Wealthier but not Healthier

The world is growing wealthier, but not necessarily healthier. Despite rising life expectancy and improvements in medicine, a modern health crisis is simultaneously occurring due to rising rates of obesity and chronic diseases. In 2018, the US spent $3.6 trillion –  18% of our GDP on healthcare. By 2028, national health spending is projected to reach $6.2 trillion, growing the health share of the economy to 20%. All the investments made in healthcare haven’t brought the necessary societal shifts to encourage habits that could prevent chronic conditions from developing. 

How healthy is the U.S. population? And how can we become healthier? The answers lie in the Social Determinants of Health. Social determinants can provide insight to health-related needs of patients beyond medical care and, if effectively utilized, avoid adverse effects. And while the success of any care strategy depends largely on the targeted response, the opportunity to help people improve their overall quality of life can provide positive health outcomes – and payments.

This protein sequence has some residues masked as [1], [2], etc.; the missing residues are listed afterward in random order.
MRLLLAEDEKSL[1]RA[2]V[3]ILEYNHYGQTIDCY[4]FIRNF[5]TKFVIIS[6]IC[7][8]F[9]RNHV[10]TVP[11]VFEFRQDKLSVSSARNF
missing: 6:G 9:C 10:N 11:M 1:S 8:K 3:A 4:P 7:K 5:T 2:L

Digitally Transforming an Old Concept

The notion of improving health by addressing social determinants is not new, yet efforts to leverage them are. With 68% of patients facing a social determinant challenge in at least one category and only 22% discussing these issues with their physician, this disparity highlights an opportunity to insert technology into the conversation about how to improve patients’ health. 

Turning Unstructured into Structure

How do you incorporate Social Determinants of Health into standard operating practices? In the “gazigabits” of data that exist, studies indicate as much as 80% to 90% of data is unstructured. Social Determinants of Health commonly appear as unstructured data, with the lack of consistency making it difficult to convert into a structured data format easily searchable by programming languages.